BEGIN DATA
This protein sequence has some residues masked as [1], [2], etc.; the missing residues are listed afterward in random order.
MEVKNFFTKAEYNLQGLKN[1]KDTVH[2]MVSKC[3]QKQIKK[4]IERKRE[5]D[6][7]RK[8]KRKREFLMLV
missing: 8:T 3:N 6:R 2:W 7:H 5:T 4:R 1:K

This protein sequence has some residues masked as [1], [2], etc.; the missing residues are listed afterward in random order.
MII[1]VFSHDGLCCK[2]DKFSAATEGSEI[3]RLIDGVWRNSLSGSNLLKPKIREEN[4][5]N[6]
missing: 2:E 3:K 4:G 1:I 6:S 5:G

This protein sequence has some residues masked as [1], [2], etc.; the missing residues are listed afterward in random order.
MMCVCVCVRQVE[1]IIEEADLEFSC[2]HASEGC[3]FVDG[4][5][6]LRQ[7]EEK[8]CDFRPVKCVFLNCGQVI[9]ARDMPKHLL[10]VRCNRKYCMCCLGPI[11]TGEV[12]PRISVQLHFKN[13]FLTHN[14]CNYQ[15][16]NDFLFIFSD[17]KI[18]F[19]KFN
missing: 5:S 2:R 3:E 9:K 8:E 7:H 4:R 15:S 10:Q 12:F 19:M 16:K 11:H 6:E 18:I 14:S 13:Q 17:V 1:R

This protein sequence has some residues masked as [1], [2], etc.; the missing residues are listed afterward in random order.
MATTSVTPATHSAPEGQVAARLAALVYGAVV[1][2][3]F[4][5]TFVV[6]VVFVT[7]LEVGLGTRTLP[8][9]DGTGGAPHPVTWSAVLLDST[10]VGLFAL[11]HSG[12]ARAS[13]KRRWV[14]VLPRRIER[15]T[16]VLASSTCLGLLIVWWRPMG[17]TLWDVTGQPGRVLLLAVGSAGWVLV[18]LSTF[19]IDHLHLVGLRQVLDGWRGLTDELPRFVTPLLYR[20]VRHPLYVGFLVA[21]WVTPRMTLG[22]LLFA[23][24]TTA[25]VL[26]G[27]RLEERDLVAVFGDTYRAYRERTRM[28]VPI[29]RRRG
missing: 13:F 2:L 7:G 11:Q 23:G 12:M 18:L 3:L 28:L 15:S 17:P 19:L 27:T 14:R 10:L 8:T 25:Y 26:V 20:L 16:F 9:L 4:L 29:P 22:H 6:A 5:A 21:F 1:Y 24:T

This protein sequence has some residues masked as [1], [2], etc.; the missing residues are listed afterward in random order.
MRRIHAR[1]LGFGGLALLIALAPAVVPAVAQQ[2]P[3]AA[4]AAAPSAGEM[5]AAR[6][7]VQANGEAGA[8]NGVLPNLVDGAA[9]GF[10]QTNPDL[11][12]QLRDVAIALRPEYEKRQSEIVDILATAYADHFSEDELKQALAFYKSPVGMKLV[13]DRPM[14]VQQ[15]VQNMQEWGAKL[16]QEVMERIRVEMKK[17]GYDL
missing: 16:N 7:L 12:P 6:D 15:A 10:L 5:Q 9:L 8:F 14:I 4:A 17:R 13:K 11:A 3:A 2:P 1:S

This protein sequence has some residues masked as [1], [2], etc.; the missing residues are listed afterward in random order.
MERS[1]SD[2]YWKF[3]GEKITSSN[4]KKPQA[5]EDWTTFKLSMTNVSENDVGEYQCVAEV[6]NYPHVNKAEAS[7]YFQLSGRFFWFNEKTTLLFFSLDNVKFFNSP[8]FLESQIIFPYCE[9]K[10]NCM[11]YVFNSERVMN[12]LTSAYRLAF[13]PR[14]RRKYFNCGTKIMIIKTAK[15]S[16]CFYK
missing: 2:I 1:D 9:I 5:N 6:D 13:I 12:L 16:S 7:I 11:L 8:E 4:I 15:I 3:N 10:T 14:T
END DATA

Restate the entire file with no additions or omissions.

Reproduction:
This protein sequence has some residues masked as [1], [2], etc.; the missing residues are listed afterward in random order.
MEVKNFFTKAEYNLQGLKN[1]KDTVH[2]MVSKC[3]QKQIKK[4]IERKRE[5]D[6][7]RK[8]KRKREFLMLV
missing: 8:T 3:N 6:R 2:W 7:H 5:T 4:R 1:K

This protein sequence has some residues masked as [1], [2], etc.; the missing residues are listed afterward in random order.
MII[1]VFSHDGLCCK[2]DKFSAATEGSEI[3]RLIDGVWRNSLSGSNLLKPKIREEN[4][5]N[6]
missing: 2:E 3:K 4:G 1:I 6:S 5:G

This protein sequence has some residues masked as [1], [2], etc.; the missing residues are listed afterward in random order.
MMCVCVCVRQVE[1]IIEEADLEFSC[2]HASEGC[3]FVDG[4][5][6]LRQ[7]EEK[8]CDFRPVKCVFLNCGQVI[9]ARDMPKHLL[10]VRCNRKYCMCCLGPI[11]TGEV[12]PRISVQLHFKN[13]FLTHN[14]CNYQ[15][16]NDFLFIFSD[17]KI[18]F[19]KFN
missing: 5:S 2:R 3:E 9:K 8:E 7:H 4:R 15:S 10:Q 12:F 19:M 16:K 11:H 6:E 18:I 14:S 13:Q 17:V 1:R

This protein sequence has some residues masked as [1], [2], etc.; the missing residues are listed afterward in random order.
MATTSVTPATHSAPEGQVAARLAALVYGAVV[1][2][3]F[4][5]TFVV[6]VVFVT[7]LEVGLGTRTLP[8][9]DGTGGAPHPVTWSAVLLDST[10]VGLFAL[11]HSG[12]ARAS[13]KRRWV[14]VLPRRIER[15]T[16]VLASSTCLGLLIVWWRPMG[17]TLWDVTGQPGRVLLLAVGSAGWVLV[18]LSTF[19]IDHLHLVGLRQVLDGWRGLTDELPRFVTPLLYR[20]VRHPLYVGFLVA[21]WVTPRMTLG[22]LLFA[23][24]TTA[25]VL[26]G[27]RLEERDLVAVFGDTYRAYRERTRM[28]VPI[29]RRRG
missing: 13:F 2:L 7:G 11:Q 23:G 12:M 18:L 3:L 28:L 15:S 17:P 19:L 27:T 14:R 10:L 8:T 25:Y 26:V 20:L 16:F 9:L 4:L 29:P 22:H 6:A 5:A 21:F 1:Y 24:T

This protein sequence has some residues masked as [1], [2], etc.; the missing residues are listed afterward in random order.
MRRIHAR[1]LGFGGLALLIALAPAVVPAVAQQ[2]P[3]AA[4]AAAPSAGEM[5]AAR[6][7]VQANGEAGA[8]NGVLPNLVDGAA[9]GF[10]QTNPDL[11][12]QLRDVAIALRPEYEKRQSEIVDILATAYADHFSEDELKQALAFYKSPVGMKLV[13]DRPM[14]VQQ[15]VQNMQEWGAKL[16]QEVMERIRVEMKK[17]GYDL
missing: 16:N 7:L 12:P 6:D 15:A 10:L 5:Q 9:L 8:F 14:I 4:A 17:R 13:K 11:A 3:A 2:P 1:S

This protein sequence has some residues masked as [1], [2], etc.; the missing residues are listed afterward in random order.
MERS[1]SD[2]YWKF[3]GEKITSSN[4]KKPQA[5]EDWTTFKLSMTNVSENDVGEYQCVAEV[6]NYPHVNKAEAS[7]YFQLSGRFFWFNEKTTLLFFSLDNVKFFNSP[8]FLESQIIFPYCE[9]K[10]NCM[11]YVFNSERVMN[12]LTSAYRLAF[13]PR[14]RRKYFNCGTKIMIIKTAK[15]S[16]CFYK
missing: 2:I 1:D 9:I 5:N 6:D 13:I 12:L 16:S 7:I 11:L 8:E 4:I 15:I 3:N 10:T 14:T